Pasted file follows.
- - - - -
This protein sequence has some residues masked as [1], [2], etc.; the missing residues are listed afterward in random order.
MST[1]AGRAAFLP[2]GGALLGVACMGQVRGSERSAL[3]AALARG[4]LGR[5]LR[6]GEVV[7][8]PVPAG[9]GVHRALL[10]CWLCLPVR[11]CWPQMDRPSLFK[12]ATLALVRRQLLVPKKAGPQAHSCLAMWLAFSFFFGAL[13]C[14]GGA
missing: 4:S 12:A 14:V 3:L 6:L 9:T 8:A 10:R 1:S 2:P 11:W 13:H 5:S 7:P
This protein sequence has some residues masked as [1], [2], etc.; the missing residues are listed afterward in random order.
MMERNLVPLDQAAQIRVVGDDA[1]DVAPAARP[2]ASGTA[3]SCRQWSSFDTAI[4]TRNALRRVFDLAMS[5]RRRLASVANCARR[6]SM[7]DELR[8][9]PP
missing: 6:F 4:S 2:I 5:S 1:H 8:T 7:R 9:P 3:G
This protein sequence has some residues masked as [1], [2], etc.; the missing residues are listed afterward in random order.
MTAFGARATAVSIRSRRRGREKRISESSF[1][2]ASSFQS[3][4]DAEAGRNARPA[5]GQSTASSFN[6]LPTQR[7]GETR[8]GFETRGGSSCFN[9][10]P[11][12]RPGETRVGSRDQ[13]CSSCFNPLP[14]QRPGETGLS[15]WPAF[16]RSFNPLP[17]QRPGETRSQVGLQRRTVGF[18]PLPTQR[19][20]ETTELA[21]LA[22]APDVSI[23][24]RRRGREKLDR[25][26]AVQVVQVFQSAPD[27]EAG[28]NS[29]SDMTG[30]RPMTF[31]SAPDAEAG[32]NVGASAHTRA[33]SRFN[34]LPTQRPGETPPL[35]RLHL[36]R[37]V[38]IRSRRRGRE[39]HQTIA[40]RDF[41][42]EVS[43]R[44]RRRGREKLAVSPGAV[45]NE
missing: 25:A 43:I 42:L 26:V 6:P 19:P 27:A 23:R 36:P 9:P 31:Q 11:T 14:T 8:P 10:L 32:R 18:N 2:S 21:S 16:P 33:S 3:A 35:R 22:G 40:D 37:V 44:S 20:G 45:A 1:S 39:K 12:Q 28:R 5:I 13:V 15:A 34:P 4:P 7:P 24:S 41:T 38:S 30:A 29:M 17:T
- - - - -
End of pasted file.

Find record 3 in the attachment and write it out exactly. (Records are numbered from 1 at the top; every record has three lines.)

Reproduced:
This protein sequence has some residues masked as [1], [2], etc.; the missing residues are listed afterward in random order.
MTAFGARATAVSIRSRRRGREKRISESSF[1][2]ASSFQS[3][4]DAEAGRNARPA[5]GQSTASSFN[6]LPTQR[7]GETR[8]GFETRGGSSCFN[9][10]P[11][12]RPGETRVGSRDQ[13]CSSCFNPLP[14]QRPGETGLS[15]WPAF[16]RSFNPLP[17]QRPGETRSQVGLQRRTVGF[18]PLPTQR[19][20]ETTELA[21]LA[22]APDVSI[23][24]RRRGREKLDR[25][26]AVQVVQVFQSAPD[27]EAG[28]NS[29]SDMTG[30]RPMTF[31]SAPDAEAG[32]NVGASAHTRA[33]SRFN[34]LPTQRPGETPPL[35]RLHL[36]R[37]V[38]IRSRRRGRE[39]HQTIA[40]RDF[41][42]EVS[43]R[44]RRRGREKLAVSPGAV[45]NE
missing: 25:A 43:I 42:L 26:V 6:P 19:P 27:A 23:R 36:P 9:P 31:Q 11:T 14:T 8:P 10:L 32:R 18:N 2:S 21:S 16:P 33:S 3:A 35:R 22:G 40:D 37:V 44:S 20:G 45:A 1:S 39:K 12:Q 28:R 5:I 13:V 15:A 34:P 4:P 7:P 24:S 41:T 38:S 30:A 29:M 17:T